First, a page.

By Leslie Kos, Performance Personal Trainer
Sweat, mud, barbed wire and electrocution… sounds fun, right? I agree, not really. But how about pushing yourself past your known mental and physical limits with help from teammates and strangers, along with a free t-shirt and beer? That’s more like it! The fitness world has seen a rise in these crazy obstacle courses over the past few years with events such as The Tough Mudder, Warrior Dash and Mud Runs.
It seems as though the number one question when signing up for one of these courses is related to the training you must do before. The biggest challenge a person faces when training, is not knowing what or how to train. Many of the obstacles are kept a secret right up until the event. So here is my advice; keep your body guessing. Each person has their own strengths and weaknesses so find your weakness and push yourself to become stronger.
Running is a sure thing you must be able to do when participating, but not the only thing. These courses use the obstacles to break up the run and confuse the body. So do the same for your training. HIIT or high intensity interval training is a type of training which promotes short burst of anaerobic activity followed by short rest periods. It is simply spiking your heart rate up for a short time, then allowing yourself to recover before doing it again. This is much like how your body will react to an obstacle course.
It is important to warm-up before any type of training. A good warm-up will have you sweating and feeling stretched out. After an appropriate warm-up, here are some example of workouts to help prepare for your event. Jump on a treadmill or go outside and begin to jog. Take your speed to a not so comfortable level and run for 20 seconds, followed by 10 seconds at a slower pace. Continue this pattern for a few minutes. If a 20:10 interval seems too intense, increase your rest or decrease your work interval. Be creative and play around with different intervals.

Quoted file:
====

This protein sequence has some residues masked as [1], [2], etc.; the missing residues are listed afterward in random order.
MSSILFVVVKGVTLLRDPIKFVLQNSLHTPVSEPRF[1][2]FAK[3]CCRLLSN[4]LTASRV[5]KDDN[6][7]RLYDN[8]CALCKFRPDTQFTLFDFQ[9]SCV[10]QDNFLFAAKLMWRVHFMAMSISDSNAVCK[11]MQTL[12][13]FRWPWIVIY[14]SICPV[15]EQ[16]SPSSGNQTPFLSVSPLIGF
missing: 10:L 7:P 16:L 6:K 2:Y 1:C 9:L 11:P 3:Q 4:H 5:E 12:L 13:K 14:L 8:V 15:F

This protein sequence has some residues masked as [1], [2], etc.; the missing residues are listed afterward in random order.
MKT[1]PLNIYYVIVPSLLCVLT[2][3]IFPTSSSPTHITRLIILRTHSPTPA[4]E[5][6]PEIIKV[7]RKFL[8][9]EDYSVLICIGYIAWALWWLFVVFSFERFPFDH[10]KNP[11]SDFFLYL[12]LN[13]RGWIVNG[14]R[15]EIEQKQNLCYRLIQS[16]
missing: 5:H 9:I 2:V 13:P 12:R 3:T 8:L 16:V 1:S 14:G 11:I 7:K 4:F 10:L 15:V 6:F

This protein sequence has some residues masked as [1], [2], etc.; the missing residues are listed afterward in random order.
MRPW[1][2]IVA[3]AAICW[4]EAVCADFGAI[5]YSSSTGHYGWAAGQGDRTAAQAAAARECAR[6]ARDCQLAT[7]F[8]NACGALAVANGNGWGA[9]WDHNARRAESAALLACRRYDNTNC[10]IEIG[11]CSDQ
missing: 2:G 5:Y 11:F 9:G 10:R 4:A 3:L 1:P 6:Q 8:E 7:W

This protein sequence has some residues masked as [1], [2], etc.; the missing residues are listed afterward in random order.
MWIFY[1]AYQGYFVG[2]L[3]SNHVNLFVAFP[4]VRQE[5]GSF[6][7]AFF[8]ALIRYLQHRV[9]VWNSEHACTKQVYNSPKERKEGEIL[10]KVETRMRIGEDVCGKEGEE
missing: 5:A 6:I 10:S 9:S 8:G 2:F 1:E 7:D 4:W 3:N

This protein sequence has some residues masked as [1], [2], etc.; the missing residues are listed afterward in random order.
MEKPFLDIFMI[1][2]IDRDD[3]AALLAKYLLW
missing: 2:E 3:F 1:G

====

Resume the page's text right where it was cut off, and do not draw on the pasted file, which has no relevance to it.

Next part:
Another training technique involves circuit training. Choose 3-5 exercises involving both strength and cardio, and work through them with as little of rest as needed. For example, complete four rounds of 10 jump squats, 10 pushups, 10 pullups and a sprint. This type of training not only tests your cardiac endurance but also muscle endurance, both of which are challenged during an obstacle course event.
And when in doubt, just do something! Some form of training is always better than nothing. It’s important to know that there is no one way to train that is better than the rest. A constant challenge and stimulus on your body, along with healthy eating will ensure a better result in the end. Working with a personal trainer may also be helpful because you no longer have control over the type of training and exercises you do. It is human nature to gravitate towards things we like and this holds true for training. I despise pushups, so it’s not often that I make myself do them. If someone makes me, I have no choice. I do them and in the end become stronger.
Obstacle Training Workshop
If pushing yourself to become both mentally and physically stronger intrigues you a little, you are in luck. Many local areas around you are hosting events to do just that and there is one for any fitness level. I will be hosting a trainer workshop Wednesday, June 17th at 6pm. I will go over such topics as training strategies, food intake and what to expect on race day. I will also leave time open for any questions. There will be a sign up sheet located at the Performance’s front desk and please feel free to email me at email@example.com with any topics you want covered.
Hope to see you there!!